Starring: George Clooney, Josh Brolin, Scarlett Johansson
Directed by: Joel and Ethan Coen (“Burn After Reading”)
Written by: Joel and Ethan Coen (“Bridge of Spies”)
Looking back at the recent production output of the writing/directing duo the Coen Brothers, nearly every movie they’ve made in the past decade has come out right in the thick of awards season. With the minor exception of the very underrated “Burn After Reading,” it is no coincidence that these movies have been critically acclaimed and (most of them) coming with awards nominations. Could it be an ominous sign that a Coen Brothers movie slides into the doldrums of January/February?
When a famous actor named Baird Whitlock (George Clooney) goes missing, studio fixer Eddie Mannix (Josh Brolin) has a day to try to get his most prized possession back. Juggling a new job opportunity, snooping reporters, an angry filmmaker, and other personal problems, Mannix must find a way to keep his studio afloat.
A quick glance at the cast of “Hail, Caesar!” is enough to make any film fan excited. Unfortunately, nearly everyone in the cast is completely misused. Clooney, for example, has none of the charm that makes him such a popular actor. Actors like Jonah Hill and Scarlett Johannsson appear so briefly that they don’t even make an impact, the former having maybe three lines total.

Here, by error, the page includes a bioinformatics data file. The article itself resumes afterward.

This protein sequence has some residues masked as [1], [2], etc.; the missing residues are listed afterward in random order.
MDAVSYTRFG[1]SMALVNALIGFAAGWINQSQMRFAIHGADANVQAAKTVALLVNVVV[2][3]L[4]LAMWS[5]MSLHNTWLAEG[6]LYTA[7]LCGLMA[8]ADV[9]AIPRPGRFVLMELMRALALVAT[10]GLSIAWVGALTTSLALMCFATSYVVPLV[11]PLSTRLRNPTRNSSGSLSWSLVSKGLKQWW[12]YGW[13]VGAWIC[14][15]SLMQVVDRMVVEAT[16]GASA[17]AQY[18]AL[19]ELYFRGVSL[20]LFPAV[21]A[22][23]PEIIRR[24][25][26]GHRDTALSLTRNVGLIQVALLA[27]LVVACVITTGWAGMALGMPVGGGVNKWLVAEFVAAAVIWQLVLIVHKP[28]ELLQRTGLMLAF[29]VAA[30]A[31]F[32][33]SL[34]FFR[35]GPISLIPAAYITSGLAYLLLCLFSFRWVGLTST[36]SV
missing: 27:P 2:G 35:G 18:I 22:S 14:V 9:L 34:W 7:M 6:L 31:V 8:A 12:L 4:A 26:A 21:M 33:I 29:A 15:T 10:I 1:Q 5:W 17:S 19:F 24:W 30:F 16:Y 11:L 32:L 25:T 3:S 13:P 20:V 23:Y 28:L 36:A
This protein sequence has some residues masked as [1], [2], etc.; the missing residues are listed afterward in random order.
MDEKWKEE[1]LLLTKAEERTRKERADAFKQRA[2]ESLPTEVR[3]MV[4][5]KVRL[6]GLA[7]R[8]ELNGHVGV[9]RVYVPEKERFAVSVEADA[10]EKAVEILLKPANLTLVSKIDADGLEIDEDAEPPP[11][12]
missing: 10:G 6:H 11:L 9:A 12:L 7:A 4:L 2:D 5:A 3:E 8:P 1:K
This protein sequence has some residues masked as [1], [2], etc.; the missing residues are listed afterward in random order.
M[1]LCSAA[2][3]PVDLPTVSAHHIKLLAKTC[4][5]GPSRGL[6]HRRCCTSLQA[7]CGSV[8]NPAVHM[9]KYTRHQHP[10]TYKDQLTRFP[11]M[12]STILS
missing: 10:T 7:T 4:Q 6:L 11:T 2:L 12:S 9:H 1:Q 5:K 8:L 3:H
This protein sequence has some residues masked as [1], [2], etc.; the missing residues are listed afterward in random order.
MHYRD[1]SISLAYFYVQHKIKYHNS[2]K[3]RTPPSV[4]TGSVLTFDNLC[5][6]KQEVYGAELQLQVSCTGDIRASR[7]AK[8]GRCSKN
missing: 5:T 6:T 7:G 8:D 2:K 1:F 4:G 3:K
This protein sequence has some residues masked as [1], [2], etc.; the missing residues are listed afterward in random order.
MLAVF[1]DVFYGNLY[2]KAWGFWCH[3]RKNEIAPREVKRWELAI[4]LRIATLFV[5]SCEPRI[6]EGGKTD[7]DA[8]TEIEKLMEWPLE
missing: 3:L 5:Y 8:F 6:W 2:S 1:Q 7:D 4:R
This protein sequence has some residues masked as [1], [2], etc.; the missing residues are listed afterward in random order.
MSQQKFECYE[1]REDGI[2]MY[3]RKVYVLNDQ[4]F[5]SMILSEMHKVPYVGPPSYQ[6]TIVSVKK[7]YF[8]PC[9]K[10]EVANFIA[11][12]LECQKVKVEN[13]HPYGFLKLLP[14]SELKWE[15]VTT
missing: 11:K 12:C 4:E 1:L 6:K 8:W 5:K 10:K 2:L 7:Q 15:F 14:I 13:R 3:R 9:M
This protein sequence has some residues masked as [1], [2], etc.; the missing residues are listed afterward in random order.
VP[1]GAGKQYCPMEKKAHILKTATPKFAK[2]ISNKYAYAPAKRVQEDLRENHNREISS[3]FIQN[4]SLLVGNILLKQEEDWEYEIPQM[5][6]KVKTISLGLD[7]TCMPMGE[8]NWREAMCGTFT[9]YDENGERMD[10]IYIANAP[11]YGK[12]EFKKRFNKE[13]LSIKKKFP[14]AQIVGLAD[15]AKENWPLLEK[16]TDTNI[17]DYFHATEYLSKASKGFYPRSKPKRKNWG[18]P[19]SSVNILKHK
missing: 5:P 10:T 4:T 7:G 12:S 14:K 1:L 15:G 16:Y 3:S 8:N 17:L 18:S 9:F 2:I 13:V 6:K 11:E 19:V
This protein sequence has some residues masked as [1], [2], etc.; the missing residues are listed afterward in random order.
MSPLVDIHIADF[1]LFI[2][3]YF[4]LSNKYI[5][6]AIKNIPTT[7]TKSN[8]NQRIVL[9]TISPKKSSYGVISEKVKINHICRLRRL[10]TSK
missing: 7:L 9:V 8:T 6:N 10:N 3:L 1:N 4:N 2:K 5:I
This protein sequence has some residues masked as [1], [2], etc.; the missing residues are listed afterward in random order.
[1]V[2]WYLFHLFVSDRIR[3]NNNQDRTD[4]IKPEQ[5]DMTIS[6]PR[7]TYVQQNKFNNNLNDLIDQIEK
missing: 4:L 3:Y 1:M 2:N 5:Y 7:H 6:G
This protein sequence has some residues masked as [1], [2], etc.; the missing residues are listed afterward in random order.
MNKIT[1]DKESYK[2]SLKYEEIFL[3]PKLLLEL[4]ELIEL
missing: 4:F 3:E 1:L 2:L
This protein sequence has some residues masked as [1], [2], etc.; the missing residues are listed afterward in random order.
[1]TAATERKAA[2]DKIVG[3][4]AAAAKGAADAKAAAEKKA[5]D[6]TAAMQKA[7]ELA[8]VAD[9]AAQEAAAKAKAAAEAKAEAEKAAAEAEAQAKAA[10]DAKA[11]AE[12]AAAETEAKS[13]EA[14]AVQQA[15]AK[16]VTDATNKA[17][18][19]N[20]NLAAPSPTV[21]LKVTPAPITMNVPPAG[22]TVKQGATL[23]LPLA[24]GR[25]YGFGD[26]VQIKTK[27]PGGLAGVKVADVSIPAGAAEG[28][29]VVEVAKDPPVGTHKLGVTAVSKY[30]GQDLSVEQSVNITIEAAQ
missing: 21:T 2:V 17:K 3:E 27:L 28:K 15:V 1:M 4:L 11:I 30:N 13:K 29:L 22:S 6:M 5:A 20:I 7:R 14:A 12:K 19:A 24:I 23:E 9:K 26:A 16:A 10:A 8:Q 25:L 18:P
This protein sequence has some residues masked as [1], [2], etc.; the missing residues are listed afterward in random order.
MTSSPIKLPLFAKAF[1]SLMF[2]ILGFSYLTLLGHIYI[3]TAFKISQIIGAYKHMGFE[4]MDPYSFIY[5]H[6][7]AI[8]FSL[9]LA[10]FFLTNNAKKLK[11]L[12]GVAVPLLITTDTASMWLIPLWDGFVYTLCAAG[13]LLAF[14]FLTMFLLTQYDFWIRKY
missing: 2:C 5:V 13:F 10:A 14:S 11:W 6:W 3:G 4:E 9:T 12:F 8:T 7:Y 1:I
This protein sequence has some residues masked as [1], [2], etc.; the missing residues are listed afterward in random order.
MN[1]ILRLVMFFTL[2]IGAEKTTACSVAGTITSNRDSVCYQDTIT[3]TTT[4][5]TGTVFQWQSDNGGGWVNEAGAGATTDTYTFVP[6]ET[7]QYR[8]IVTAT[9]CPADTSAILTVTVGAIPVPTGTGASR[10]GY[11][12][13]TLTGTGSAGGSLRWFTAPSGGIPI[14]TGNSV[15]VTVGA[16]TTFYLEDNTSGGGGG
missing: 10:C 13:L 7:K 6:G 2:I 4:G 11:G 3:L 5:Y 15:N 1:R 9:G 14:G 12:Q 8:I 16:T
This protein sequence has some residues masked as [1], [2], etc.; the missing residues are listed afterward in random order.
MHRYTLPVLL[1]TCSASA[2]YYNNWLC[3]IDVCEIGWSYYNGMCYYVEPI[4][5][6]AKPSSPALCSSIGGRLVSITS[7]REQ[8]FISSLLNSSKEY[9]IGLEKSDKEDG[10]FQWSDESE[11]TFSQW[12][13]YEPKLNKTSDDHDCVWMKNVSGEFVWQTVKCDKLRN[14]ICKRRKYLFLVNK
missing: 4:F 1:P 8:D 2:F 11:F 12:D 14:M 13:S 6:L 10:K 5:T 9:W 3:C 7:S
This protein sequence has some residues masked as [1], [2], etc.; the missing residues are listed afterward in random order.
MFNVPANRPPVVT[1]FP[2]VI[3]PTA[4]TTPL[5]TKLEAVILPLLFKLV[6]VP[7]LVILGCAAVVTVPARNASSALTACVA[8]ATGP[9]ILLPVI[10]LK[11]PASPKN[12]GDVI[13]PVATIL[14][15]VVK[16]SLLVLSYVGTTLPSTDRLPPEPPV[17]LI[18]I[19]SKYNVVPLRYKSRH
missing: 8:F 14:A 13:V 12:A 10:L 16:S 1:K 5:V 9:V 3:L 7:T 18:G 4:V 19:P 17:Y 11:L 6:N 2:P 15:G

Oddly enough, the person among the star-studded cast that makes the biggest impact is the one that is least known. Alden Ehrenreich, who plays a Western actor forced into a dramatic British film, is totally entertaining. Playing off of the fantastic Ralph Fiennes, the scene in which Ehrenreich is a complete fish out of water is the best in the film, allowing for the kind of straight up comedy that the Coen’s haven’t attempted in years.
But of course, this also illustrates the biggest issue of the film. This scene, and many others around it, feel almost like sketch comedy. And most of the time, not particularly good sketch comedy. The scenes and plotlines barely intersect with one another, and while having throwback slapstick may be a part of the aesthetic of the 50s, the humor (especially with the Clooney storyline) is outdated, boring, and most of all, not very funny.
“Hail, Caesar!” is a complete slog that churns its way through its runtime and wastes its spectacular cast. There are certainly some humorous sequences and bright spots, but they feel entirely disconnected from each other and totally incomplete. There’s no question that the Coens are some of the best filmmakers working in the industry today, which makes the film that much more disappointing. If anything, it goes to show that even those at the top of their game aren’t above mediocrity.